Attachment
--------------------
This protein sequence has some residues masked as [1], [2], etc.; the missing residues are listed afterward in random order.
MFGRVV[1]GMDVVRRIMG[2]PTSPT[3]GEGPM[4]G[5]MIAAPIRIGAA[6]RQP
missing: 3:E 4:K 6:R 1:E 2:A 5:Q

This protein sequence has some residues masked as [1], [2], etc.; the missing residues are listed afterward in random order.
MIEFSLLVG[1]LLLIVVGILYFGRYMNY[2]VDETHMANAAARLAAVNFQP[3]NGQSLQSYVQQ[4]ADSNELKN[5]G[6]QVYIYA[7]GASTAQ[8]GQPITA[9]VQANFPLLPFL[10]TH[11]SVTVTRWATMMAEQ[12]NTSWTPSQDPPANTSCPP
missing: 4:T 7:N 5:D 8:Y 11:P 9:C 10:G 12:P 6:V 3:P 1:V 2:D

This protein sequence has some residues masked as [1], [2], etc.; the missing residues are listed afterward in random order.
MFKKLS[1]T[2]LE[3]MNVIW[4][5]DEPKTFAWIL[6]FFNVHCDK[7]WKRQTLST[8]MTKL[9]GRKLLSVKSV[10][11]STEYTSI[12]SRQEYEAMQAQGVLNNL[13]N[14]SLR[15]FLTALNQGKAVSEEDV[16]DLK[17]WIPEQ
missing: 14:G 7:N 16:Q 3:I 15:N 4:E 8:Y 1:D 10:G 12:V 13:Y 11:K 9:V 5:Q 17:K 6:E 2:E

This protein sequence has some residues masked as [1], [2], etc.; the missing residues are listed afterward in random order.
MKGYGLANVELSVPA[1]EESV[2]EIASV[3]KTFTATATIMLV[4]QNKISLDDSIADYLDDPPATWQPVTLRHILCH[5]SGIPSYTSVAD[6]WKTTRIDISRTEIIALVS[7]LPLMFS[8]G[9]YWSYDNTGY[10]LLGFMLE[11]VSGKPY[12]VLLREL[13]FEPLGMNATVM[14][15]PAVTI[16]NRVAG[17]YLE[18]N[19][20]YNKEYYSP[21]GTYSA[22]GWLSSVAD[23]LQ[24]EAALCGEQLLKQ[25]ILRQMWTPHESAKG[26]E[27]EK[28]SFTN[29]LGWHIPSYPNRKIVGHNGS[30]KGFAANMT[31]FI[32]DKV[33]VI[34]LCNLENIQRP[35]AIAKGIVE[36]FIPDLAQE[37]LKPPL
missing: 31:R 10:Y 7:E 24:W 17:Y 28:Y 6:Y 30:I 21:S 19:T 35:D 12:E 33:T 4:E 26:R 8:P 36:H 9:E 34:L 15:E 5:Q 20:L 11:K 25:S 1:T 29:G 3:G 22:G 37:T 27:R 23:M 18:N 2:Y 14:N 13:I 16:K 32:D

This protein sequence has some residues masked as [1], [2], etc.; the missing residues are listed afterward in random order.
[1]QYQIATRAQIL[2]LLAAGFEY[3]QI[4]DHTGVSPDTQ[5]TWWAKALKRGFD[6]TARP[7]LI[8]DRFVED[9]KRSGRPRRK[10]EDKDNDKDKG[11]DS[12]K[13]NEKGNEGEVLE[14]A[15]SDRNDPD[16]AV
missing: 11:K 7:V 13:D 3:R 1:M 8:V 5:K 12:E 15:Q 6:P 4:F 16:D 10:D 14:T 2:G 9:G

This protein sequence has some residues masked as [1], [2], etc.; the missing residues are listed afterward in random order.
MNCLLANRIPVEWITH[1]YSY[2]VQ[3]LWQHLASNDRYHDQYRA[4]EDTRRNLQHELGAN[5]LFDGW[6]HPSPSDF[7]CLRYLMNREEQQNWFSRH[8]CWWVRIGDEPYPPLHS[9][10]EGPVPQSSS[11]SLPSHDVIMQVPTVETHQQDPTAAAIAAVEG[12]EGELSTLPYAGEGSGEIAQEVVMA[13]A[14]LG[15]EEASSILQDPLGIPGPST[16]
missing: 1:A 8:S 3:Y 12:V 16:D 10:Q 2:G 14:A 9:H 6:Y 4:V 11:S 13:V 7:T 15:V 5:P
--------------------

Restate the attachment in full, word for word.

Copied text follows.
This protein sequence has some residues masked as [1], [2], etc.; the missing residues are listed afterward in random order.
MFGRVV[1]GMDVVRRIMG[2]PTSPT[3]GEGPM[4]G[5]MIAAPIRIGAA[6]RQP
missing: 3:E 4:K 6:R 1:E 2:A 5:Q

This protein sequence has some residues masked as [1], [2], etc.; the missing residues are listed afterward in random order.
MIEFSLLVG[1]LLLIVVGILYFGRYMNY[2]VDETHMANAAARLAAVNFQP[3]NGQSLQSYVQQ[4]ADSNELKN[5]G[6]QVYIYA[7]GASTAQ[8]GQPITA[9]VQANFPLLPFL[10]TH[11]SVTVTRWATMMAEQ[12]NTSWTPSQDPPANTSCPP
missing: 4:T 7:N 5:D 8:Y 11:P 9:C 10:G 12:P 6:V 3:P 1:V 2:D

This protein sequence has some residues masked as [1], [2], etc.; the missing residues are listed afterward in random order.
MFKKLS[1]T[2]LE[3]MNVIW[4][5]DEPKTFAWIL[6]FFNVHCDK[7]WKRQTLST[8]MTKL[9]GRKLLSVKSV[10][11]STEYTSI[12]SRQEYEAMQAQGVLNNL[13]N[14]SLR[15]FLTALNQGKAVSEEDV[16]DLK[17]WIPEQ
missing: 14:G 7:N 16:Q 3:I 15:N 4:E 8:Y 1:D 10:G 12:V 13:Y 11:K 9:V 5:Q 17:K 6:E 2:E

This protein sequence has some residues masked as [1], [2], etc.; the missing residues are listed afterward in random order.
MKGYGLANVELSVPA[1]EESV[2]EIASV[3]KTFTATATIMLV[4]QNKISLDDSIADYLDDPPATWQPVTLRHILCH[5]SGIPSYTSVAD[6]WKTTRIDISRTEIIALVS[7]LPLMFS[8]G[9]YWSYDNTGY[10]LLGFMLE[11]VSGKPY[12]VLLREL[13]FEPLGMNATVM[14][15]PAVTI[16]NRVAG[17]YLE[18]N[19][20]YNKEYYSP[21]GTYSA[22]GWLSSVAD[23]LQ[24]EAALCGEQLLKQ[25]ILRQMWTPHESAKG[26]E[27]EK[28]SFTN[29]LGWHIPSYPNRKIVGHNGS[30]KGFAANMT[31]FI[32]DKV[33]VI[34]LCNLENIQRP[35]AIAKGIVE[36]FIPDLAQE[37]LKPPL
missing: 31:R 10:Y 7:E 24:W 17:Y 28:Y 6:Y 30:I 21:S 19:T 35:D 12:E 33:T 4:E 26:R 8:P 36:H 9:E 34:L 15:E 5:Q 20:L 11:K 25:S 1:T 29:G 3:G 22:G 37:T 27:R 23:M 18:N 2:Y 14:N 13:I 16:K 32:D

This protein sequence has some residues masked as [1], [2], etc.; the missing residues are listed afterward in random order.
[1]QYQIATRAQIL[2]LLAAGFEY[3]QI[4]DHTGVSPDTQ[5]TWWAKALKRGFD[6]TARP[7]LI[8]DRFVED[9]KRSGRPRRK[10]EDKDNDKDKG[11]DS[12]K[13]NEKGNEGEVLE[14]A[15]SDRNDPD[16]AV
missing: 11:K 7:V 13:D 3:R 1:M 8:V 5:K 12:E 15:Q 6:P 4:F 16:D 10:D 14:T 2:G 9:G

This protein sequence has some residues masked as [1], [2], etc.; the missing residues are listed afterward in random order.
MNCLLANRIPVEWITH[1]YSY[2]VQ[3]LWQHLASNDRYHDQYRA[4]EDTRRNLQHELGAN[5]LFDGW[6]HPSPSDF[7]CLRYLMNREEQQNWFSRH[8]CWWVRIGDEPYPPLHS[9][10]EGPVPQSSS[11]SLPSHDVIMQVPTVETHQQDPTAAAIAAVEG[12]EGELSTLPYAGEGSGEIAQEVVMA[13]A[14]LG[15]EEASSILQDPLGIPGPST[16]
missing: 1:A 8:S 3:Y 12:V 16:D 10:Q 2:G 14:A 9:H 6:Y 4:V 11:S 13:V 7:T 15:V 5:P